U.W.: How popular is Ukrainian literature in Poland?

It is probably past its popularity peak, which came amid the Orange Revolution when Ukrainian poems translated by Bohdan Zadura were published, as well as books by Yuriy Andrukhovych, Taras Prokhasko, Serhiy Zhadan and Oleksandr Irvanets. But Ukrainian literature always has good reviews in Poland. It seems to me that there is a lot more Polish literature in Ukraine than Ukrainian literature in Poland.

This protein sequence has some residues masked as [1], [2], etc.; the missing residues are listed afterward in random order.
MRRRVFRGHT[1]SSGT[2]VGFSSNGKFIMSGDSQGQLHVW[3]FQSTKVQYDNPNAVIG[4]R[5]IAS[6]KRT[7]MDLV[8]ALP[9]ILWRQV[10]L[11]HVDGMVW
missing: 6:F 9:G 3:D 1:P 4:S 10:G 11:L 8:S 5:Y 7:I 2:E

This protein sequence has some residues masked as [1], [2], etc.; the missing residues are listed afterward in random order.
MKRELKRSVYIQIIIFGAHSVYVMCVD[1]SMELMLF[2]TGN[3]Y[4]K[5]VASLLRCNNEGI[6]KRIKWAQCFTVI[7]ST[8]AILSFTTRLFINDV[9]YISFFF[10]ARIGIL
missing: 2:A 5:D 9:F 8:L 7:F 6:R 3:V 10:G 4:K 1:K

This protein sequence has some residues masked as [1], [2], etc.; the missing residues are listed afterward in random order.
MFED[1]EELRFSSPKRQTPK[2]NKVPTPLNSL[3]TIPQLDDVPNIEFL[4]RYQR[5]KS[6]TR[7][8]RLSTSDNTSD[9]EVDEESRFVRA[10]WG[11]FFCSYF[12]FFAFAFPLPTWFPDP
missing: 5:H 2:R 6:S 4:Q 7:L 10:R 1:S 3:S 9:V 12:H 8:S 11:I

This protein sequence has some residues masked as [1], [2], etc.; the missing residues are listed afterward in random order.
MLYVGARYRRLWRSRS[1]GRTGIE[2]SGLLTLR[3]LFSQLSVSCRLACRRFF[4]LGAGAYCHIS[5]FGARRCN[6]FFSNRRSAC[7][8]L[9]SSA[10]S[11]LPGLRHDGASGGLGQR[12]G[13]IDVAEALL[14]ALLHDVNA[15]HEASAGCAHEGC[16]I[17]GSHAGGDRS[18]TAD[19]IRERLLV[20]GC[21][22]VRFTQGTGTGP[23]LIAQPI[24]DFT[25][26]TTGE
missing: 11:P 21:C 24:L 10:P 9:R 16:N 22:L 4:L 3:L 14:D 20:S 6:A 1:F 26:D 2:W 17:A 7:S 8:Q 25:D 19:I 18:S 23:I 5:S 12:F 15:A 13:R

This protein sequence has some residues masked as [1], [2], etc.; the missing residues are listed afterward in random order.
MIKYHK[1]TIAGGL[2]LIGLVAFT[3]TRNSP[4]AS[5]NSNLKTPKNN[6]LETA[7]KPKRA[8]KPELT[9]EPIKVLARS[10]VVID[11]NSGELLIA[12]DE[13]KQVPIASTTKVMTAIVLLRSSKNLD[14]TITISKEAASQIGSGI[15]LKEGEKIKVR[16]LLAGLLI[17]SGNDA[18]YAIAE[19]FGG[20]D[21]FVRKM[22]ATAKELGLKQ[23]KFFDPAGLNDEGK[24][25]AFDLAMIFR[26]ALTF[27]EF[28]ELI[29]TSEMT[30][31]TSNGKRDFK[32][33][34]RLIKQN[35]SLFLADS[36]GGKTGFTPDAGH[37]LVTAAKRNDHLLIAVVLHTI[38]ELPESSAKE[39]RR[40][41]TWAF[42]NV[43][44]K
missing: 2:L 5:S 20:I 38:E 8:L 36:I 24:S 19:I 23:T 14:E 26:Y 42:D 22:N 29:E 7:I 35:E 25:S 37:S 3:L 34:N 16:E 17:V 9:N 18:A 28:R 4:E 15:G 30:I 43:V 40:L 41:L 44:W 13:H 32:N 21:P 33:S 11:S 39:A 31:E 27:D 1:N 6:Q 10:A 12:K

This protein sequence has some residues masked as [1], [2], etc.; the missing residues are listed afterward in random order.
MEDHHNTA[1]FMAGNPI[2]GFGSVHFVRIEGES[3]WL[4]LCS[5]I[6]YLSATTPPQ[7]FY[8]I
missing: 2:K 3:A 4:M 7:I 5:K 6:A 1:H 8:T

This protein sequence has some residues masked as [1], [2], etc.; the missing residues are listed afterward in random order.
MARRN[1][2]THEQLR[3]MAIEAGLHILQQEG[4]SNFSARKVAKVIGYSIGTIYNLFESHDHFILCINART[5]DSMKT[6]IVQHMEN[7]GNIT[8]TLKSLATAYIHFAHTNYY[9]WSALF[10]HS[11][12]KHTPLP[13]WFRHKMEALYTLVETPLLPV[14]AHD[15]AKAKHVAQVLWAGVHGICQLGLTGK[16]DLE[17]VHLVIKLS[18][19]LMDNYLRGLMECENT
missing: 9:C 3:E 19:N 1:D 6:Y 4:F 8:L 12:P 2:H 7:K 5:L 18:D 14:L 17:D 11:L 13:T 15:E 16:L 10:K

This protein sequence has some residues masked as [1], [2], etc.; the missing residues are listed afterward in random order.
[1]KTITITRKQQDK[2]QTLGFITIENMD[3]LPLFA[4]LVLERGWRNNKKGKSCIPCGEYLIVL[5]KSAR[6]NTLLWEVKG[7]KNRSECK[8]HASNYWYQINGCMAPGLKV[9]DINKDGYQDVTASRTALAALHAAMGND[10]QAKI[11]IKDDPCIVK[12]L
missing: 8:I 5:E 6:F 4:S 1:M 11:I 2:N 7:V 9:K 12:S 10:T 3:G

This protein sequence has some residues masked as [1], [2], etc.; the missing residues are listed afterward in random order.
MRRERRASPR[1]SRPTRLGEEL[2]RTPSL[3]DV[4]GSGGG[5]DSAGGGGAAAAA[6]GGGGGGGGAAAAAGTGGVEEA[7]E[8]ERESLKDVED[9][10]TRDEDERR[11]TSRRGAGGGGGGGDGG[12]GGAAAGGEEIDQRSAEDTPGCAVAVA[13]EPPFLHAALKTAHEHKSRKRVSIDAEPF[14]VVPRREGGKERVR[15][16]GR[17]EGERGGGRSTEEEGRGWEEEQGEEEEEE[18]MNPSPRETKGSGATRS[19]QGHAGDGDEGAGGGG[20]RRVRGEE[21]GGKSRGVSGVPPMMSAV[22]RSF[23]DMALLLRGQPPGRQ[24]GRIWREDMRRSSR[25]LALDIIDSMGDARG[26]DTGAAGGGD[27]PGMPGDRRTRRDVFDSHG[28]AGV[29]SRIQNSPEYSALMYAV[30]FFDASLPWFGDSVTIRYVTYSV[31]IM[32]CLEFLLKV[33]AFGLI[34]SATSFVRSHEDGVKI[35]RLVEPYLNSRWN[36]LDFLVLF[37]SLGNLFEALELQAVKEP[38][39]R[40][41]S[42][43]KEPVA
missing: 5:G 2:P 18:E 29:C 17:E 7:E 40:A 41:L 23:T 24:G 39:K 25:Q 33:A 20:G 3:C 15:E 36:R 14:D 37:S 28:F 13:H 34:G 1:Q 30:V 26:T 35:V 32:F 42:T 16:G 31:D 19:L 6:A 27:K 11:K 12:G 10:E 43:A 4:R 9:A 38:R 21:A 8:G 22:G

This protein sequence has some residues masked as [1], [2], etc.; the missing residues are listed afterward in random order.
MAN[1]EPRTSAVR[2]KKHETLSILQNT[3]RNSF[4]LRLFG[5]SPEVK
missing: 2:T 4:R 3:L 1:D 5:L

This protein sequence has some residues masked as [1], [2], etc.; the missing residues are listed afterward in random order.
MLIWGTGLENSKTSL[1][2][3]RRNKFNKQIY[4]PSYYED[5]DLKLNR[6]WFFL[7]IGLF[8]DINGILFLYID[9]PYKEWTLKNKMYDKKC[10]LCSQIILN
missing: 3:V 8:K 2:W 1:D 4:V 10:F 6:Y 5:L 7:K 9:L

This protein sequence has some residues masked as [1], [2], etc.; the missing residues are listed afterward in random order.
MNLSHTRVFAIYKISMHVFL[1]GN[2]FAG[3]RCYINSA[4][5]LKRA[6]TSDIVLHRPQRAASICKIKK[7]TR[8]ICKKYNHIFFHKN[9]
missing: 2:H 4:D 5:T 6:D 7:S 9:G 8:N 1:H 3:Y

Lukasz Saturczak was born in 1986 in Przemysł. He received a diploma in journalism and creative writing from the University of Wrocław. He is now writing a PhD thesis on Ukraine in contemporary Polish prose. His literary sketches, essays and reviews are published in Polish periodicals dealing with culture and literary criticism. He is the author of the novel Galicia. His works have been translated into German, English and Ukrainian. Saturczak lives in Wrocław.